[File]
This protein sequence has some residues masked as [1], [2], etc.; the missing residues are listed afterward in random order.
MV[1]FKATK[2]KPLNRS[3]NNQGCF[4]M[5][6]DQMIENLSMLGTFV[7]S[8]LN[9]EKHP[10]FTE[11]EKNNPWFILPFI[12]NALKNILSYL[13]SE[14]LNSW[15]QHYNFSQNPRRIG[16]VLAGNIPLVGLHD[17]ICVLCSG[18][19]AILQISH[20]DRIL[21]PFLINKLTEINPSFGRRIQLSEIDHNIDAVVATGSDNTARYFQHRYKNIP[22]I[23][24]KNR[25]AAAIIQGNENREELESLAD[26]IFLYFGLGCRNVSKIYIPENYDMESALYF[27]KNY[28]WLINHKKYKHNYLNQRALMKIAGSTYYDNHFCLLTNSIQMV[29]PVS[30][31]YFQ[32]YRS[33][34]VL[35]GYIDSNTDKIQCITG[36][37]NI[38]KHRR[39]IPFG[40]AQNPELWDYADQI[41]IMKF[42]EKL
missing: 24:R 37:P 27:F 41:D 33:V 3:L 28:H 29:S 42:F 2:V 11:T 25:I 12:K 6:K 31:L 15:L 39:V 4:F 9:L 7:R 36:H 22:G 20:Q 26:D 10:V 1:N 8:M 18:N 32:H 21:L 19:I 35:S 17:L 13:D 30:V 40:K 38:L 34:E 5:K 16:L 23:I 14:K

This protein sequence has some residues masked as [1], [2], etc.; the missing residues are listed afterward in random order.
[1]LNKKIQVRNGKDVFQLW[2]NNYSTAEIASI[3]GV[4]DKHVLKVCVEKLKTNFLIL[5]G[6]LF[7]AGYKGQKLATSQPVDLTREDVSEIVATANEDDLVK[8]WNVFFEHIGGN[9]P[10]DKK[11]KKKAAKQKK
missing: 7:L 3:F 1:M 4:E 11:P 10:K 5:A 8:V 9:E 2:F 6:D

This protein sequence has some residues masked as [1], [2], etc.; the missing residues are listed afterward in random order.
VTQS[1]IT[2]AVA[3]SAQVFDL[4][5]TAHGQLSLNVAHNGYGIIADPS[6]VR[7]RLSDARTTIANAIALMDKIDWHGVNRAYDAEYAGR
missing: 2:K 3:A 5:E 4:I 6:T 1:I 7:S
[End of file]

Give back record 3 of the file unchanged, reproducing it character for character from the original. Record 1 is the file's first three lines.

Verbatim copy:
This protein sequence has some residues masked as [1], [2], etc.; the missing residues are listed afterward in random order.
VTQS[1]IT[2]AVA[3]SAQVFDL[4][5]TAHGQLSLNVAHNGYGIIADPS[6]VR[7]RLSDARTTIANAIALMDKIDWHGVNRAYDAEYAGR
missing: 2:K 3:A 5:E 4:I 6:T 1:I 7:S